Four out of 5 Facebook users say they wouldn't pay $1 a month to banish ads on the social network, according to a recent survey by user research firm Alpha.

Expand chart
Data: Alpha; Graphic: Harry Stevens/Axios

Why it matters: Facebook is reportedly test-marketing a paid, ad-free version of its service. Despite the recent onslaught of news about the Cambridge Analytica data privacy scandal and the "#deletefacebook" movement it inspired, the company's vast user base may not be discontented enough to force a business-model change on Facebook.

Pay or leave? Alpha surveyed 1163 Facebook users. In other results, respondents overwhelmingly said that they'd leave the service if the company began to charge $1 per month for key features like private messaging, seeing/registering for events, and seeing/registering for groups.

  • One-on-one messaging: 84% would probably leave Facebook, 16% would pay.
  • Events: 87% would probably leave Facebook, 13% would pay.
  • Groups: 84% would probably leave Facebook, 16% would pay.

Breaking up is hard: Of users asked which social media service they've stopped using, 38% said "none," followed by 33% for MySpace —suggesting that a mass exodus is unlikely.

  • Of those who did stop using a social media service, the top reasons were a lack of network or family and friends, and a lack of the features they wanted.

But, but, but: Facebook users nevertheless don't seem to trust social media services, including Facebook, with their data.

  • Asked how concerned they are about their privacy on social media, 26% gave a "5," or "extremely concerned," rating, with another 28% giving their concern a "4" and 31% choosing a "3" rating.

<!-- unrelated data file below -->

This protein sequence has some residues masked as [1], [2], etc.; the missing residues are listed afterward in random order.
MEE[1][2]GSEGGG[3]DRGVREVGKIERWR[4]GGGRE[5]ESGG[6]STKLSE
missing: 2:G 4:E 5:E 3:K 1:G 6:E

• When asked how trustworthy they they find Facebook to keep their data secure, 43% chose a "3," followed by 19% rating it a "2," and 12% rating it a "1," or "not at all untrustworthy."

Methodology: Alpha collected data from U.S. Facebook users between April 13 and 22. The respondent sample is balanced for gender but not across geography.

The story has been updated with information about the research methodology.

Go deeper

FDA chief vows agency will not accept political pressure on coronavirus vaccine

Food and Drug Administration Commissioner Stephen Hahn promised that "science will guide our decision" for a coronavirus vaccine at a Senate hearing on Wednesday.

Why it matters: More Americans are expressing doubt about a first-generation vaccine, despite President Trump's efforts to push an unrealistic timeline that conflicts with medical experts in his administration.

CEO confidence rises for the first time in over 2 years

Data: Business Roundtable; Chart: Naema Ahmed/Axios

A closely-watched CEO economic confidence index rose for the first time after declining for nine straight quarters, according to a survey of 150 chief executives of the biggest U.S. companies by trade group Business Roundtable.

Why it matters: The index, which still remains at a decade low, reflects corporate America's expectations for sales, hiring and spending — which plummeted amid uncertainty when the pandemic hit.

Official says White House political appointees "commandeered" Bolton book review

John Bolton's book "The Room Where it Happened." Photo: Chris Delmas/AFP via Getty Images

A former career official at the National Security Council claims her pre-publication review of former national security adviser John Bolton's explosive book on President Trump was "commandeered by political appointees for a seemingly political purpose," according to a letter from her lawyers filed in court on Tuesday.

Why it matters: The White House fought against the publication of Bolton's book for most of the year on the grounds that it contained harmful and "significant amounts of classified information."

Get Axios AM in your inbox

Catch up on coronavirus stories and special reports, curated by Mike Allen everyday

Please enter a valid email.

Subscription failed
Thank you for subscribing!